Nearly two-in-five (39%) young Londoners moved house during the pandemic in the hope of securing a better quality of life.
Employees in London were keener to move than employees elsewhere in the country, according to research by Close Brothers.
More than a third (36%) of those aged 18 to 34 moved house during the pandemic, while younger people around the UK disproportionately moved more than their older counterparts.
Londoners were generally tempted to move to places that boasted greater indoor space or garden – a novelty that costs a premium in the capital.
As a result of the movement out of London, and despite the government’s stamp duty holiday, house prices in London increased at a far more modest rate than the extortionate rises seen elsewhere in the country.
Just nine per cent of those aged over 55 moved house. Across all ages, on average 21 per cent of people moved in the last year.
The pandemic and subsequent lockdowns had a transformative effect on workers.
Close Brothers’ research found more than a third (39%) of workers now plan to move to remote working full time, with a further 30 per cent planning to do so part time.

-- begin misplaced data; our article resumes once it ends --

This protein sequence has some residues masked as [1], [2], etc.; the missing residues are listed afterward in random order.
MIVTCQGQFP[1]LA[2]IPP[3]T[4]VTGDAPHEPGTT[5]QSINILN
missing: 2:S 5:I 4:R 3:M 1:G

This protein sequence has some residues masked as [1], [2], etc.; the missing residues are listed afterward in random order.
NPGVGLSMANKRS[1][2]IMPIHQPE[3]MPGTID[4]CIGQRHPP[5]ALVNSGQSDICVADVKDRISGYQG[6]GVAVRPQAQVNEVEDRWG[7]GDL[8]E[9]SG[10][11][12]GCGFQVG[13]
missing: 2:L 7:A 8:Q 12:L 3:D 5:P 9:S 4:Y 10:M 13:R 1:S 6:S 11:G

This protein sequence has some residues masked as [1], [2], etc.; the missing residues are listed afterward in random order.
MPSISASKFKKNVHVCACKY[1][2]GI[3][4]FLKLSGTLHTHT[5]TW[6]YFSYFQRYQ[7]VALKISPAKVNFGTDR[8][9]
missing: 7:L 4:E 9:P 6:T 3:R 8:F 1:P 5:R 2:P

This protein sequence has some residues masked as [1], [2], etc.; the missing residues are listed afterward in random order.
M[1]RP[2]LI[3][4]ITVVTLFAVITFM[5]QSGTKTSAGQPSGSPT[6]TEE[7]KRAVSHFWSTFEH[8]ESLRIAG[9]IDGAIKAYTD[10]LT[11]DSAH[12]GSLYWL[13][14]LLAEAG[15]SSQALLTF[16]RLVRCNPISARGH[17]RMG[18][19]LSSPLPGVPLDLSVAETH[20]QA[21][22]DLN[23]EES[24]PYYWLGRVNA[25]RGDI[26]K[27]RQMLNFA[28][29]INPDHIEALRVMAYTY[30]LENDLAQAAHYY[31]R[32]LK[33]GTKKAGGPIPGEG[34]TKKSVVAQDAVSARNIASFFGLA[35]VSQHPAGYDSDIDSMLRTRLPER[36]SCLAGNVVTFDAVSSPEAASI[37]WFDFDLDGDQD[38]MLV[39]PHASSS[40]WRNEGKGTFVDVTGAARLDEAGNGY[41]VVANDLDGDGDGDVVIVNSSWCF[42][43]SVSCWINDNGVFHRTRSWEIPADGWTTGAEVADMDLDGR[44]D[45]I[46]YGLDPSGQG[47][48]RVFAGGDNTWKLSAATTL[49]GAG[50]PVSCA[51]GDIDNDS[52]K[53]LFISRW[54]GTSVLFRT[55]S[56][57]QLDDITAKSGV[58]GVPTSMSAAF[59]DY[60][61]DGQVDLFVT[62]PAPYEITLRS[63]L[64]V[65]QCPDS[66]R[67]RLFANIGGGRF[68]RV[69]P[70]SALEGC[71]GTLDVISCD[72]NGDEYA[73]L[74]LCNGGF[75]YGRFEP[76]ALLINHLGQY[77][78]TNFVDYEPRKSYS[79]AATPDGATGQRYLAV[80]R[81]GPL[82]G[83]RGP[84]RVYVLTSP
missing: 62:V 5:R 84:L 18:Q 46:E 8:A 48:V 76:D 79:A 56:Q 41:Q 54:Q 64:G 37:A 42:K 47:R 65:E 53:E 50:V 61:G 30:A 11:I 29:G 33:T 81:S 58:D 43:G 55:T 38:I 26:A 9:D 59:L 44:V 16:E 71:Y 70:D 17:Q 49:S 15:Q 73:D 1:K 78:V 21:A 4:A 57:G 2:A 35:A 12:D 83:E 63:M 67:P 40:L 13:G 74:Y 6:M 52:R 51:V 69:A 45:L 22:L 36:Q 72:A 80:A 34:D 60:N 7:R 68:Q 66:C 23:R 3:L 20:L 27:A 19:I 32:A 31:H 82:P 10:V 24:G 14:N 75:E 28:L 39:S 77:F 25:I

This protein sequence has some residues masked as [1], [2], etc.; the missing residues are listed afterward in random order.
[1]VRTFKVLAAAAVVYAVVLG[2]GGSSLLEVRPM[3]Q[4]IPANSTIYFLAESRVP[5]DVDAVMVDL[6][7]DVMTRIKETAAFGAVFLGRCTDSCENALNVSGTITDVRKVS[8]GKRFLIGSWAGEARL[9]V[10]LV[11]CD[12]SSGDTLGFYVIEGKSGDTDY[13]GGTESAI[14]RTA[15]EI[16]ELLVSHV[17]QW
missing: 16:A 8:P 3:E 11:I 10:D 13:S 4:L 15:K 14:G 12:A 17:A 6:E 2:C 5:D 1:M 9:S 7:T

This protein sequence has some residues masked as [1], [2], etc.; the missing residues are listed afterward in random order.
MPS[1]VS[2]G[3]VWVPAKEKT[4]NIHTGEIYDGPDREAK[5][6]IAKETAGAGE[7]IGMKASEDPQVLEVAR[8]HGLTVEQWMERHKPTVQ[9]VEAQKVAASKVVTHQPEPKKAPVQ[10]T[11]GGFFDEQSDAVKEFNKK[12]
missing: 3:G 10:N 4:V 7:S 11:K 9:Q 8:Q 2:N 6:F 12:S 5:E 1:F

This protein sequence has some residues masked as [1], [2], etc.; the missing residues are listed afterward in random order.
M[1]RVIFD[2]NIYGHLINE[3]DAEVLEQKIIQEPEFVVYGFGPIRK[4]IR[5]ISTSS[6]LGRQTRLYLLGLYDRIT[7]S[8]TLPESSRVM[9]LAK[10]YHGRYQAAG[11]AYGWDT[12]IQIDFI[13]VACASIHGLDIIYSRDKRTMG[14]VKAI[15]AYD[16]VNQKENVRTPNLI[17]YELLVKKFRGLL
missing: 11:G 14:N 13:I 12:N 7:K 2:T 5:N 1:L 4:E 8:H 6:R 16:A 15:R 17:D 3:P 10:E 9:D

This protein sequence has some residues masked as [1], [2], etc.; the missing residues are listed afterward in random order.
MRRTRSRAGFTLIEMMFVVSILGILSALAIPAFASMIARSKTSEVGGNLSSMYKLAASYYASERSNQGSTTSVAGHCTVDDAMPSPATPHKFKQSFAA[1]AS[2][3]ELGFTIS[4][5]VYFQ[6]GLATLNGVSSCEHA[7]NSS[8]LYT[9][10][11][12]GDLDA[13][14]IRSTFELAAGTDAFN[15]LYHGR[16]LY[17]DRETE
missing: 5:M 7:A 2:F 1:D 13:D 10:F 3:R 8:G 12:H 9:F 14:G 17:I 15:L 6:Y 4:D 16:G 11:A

One in five have decided that they want to reduce the amount of time they spend working, while 14 per cent have already retrained, or are planning to retrain, for a new career.
Meanwhile three-fifths (61%) of UK employees are exercising more, and more than half (55%) want to engage in a healthier diet and focus more on activities to improve mental health and wellbeing.
Jeanette Makings, head of financial education at Close Brothers, said: “For years we’ve been keeping a close eye on the financial wellbeing of UK employees and in the last few years there have been some signs of tending in the right directions.
“But the impact of the pandemic and the experience through multiple lockdowns have been a catalyst for some significant lifestyle changes and in employees taking steps to improve their mental, physical and financial health.”